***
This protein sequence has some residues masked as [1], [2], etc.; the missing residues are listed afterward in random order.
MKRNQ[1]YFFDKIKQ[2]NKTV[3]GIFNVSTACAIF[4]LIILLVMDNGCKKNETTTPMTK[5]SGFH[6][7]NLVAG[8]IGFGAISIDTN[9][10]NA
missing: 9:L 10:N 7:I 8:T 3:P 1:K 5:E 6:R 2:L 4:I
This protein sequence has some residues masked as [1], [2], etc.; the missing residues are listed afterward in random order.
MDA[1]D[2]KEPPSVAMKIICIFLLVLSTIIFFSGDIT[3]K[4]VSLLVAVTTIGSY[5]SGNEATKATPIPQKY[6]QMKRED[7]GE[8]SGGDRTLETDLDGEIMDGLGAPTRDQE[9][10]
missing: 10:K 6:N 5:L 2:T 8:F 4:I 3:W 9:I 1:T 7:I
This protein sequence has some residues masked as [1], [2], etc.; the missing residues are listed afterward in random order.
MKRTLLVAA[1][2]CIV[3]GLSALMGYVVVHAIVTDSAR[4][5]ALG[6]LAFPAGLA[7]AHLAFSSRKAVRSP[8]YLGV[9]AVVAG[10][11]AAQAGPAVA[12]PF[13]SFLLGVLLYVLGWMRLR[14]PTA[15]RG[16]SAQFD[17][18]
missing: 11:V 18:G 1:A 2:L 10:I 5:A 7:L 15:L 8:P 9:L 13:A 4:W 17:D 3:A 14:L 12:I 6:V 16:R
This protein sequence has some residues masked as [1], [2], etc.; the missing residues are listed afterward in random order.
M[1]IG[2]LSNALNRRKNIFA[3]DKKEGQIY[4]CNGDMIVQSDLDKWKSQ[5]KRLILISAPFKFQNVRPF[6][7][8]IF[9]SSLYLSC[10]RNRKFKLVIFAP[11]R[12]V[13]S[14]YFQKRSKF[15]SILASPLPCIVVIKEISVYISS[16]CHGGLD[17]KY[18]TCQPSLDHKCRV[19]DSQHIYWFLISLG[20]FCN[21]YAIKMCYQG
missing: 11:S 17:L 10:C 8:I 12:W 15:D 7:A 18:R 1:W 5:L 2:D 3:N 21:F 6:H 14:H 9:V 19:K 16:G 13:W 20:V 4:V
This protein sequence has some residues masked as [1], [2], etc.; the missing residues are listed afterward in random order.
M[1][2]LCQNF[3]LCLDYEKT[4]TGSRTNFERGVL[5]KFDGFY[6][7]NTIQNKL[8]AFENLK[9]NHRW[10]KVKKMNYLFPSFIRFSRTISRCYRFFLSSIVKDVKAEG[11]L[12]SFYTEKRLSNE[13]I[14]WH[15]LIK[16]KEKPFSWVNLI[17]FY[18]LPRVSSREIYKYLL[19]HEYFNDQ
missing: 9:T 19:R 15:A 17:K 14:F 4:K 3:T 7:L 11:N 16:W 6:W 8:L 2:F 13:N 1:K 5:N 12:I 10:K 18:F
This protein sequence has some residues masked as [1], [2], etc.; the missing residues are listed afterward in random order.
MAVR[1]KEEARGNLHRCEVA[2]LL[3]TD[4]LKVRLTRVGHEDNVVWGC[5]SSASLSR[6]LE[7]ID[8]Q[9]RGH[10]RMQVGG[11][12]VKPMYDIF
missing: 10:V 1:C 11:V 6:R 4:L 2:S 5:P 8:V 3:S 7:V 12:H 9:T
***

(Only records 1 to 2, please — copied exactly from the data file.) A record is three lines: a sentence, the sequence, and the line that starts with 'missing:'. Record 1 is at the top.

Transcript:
This protein sequence has some residues masked as [1], [2], etc.; the missing residues are listed afterward in random order.
MKRNQ[1]YFFDKIKQ[2]NKTV[3]GIFNVSTACAIF[4]LIILLVMDNGCKKNETTTPMTK[5]SGFH[6][7]NLVAG[8]IGFGAISIDTN[9][10]NA
missing: 9:L 10:N 7:I 8:T 3:P 1:K 5:E 6:R 2:L 4:I
This protein sequence has some residues masked as [1], [2], etc.; the missing residues are listed afterward in random order.
MDA[1]D[2]KEPPSVAMKIICIFLLVLSTIIFFSGDIT[3]K[4]VSLLVAVTTIGSY[5]SGNEATKATPIPQKY[6]QMKRED[7]GE[8]SGGDRTLETDLDGEIMDGLGAPTRDQE[9][10]
missing: 10:K 6:N 5:L 2:T 8:F 4:I 3:W 9:I 1:T 7:I